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confusion.jpgAnother European publication, this time Research Information from England. In a recent article, E-books face a bright future, the author, Maxim van Glsbergen of Swets, makes some interesting points.

Some 97 per cent of US academic libraries already have some e-books, he said, but adoption is expected to be slower and to work differently from the adoption of electronic journals. Research libraries are devoting only 11 per cent of their expenditure on monographs to e-books and only 12 per cent had a separate budget for e-books.

Van Gisbergen also noted that when in doubt, a librarian’s default position was to buy the print version of a book; whereas for journals, when there was any doubt, they would buy the electronic journal. The purchase of e-books tended to depend on whether the library had an enthusiast for the technology on the staff.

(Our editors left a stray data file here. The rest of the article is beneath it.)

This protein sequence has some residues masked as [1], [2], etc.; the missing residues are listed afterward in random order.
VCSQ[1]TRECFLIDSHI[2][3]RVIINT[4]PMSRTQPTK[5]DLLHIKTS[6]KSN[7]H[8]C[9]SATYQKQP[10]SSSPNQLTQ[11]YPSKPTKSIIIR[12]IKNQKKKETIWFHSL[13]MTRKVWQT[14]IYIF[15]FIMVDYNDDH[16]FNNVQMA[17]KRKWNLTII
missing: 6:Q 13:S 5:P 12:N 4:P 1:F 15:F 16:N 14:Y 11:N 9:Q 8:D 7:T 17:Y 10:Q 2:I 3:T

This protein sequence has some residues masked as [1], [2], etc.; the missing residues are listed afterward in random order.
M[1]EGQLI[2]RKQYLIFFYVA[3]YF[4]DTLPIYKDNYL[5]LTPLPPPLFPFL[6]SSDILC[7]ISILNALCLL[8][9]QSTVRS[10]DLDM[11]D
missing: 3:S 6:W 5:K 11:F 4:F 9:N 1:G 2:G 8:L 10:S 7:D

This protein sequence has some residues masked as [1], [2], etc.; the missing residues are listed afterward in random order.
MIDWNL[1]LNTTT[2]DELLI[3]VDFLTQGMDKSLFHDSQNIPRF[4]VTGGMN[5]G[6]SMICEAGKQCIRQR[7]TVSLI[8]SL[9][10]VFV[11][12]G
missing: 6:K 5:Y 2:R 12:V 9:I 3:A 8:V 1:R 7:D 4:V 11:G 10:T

The article has many other interesting things to say about ebooks in a library context, including: … confusion remains one of the biggest barriers to adoption by libraries, he said. There is a lack of transparency in what a librarian is actually buying and difficulty in comparing price and licence conditions across e-book vendors. Sometimes it is difficult simply to find out what e-books are available, he said.

Thanks to Resource Shelf for the pointer.

 
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